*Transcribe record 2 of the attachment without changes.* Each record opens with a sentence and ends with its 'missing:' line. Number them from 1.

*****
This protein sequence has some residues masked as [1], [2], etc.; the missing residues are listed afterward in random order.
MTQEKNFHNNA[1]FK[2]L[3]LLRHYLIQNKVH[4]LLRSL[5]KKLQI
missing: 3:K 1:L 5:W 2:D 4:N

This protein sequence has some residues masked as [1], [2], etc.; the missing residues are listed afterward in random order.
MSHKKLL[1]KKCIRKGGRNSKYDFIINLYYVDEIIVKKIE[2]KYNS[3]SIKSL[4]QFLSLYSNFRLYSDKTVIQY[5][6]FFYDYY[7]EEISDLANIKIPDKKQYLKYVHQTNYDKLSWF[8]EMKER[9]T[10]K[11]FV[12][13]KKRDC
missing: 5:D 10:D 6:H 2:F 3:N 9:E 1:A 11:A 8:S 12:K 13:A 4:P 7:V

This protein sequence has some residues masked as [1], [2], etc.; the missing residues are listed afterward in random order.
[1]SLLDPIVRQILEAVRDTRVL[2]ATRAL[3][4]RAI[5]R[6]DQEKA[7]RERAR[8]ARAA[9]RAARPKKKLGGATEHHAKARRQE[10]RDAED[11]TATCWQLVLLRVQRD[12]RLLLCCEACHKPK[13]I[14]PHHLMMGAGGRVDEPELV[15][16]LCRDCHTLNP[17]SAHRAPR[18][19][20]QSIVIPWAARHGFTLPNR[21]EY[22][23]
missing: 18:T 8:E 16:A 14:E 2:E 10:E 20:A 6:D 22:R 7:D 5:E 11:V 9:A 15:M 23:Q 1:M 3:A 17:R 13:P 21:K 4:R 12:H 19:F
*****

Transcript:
This protein sequence has some residues masked as [1], [2], etc.; the missing residues are listed afterward in random order.
MSHKKLL[1]KKCIRKGGRNSKYDFIINLYYVDEIIVKKIE[2]KYNS[3]SIKSL[4]QFLSLYSNFRLYSDKTVIQY[5][6]FFYDYY[7]EEISDLANIKIPDKKQYLKYVHQTNYDKLSWF[8]EMKER[9]T[10]K[11]FV[12][13]KKRDC
missing: 5:D 10:D 6:H 2:F 3:N 9:E 1:A 11:A 8:S 12:K 13:A 4:P 7:V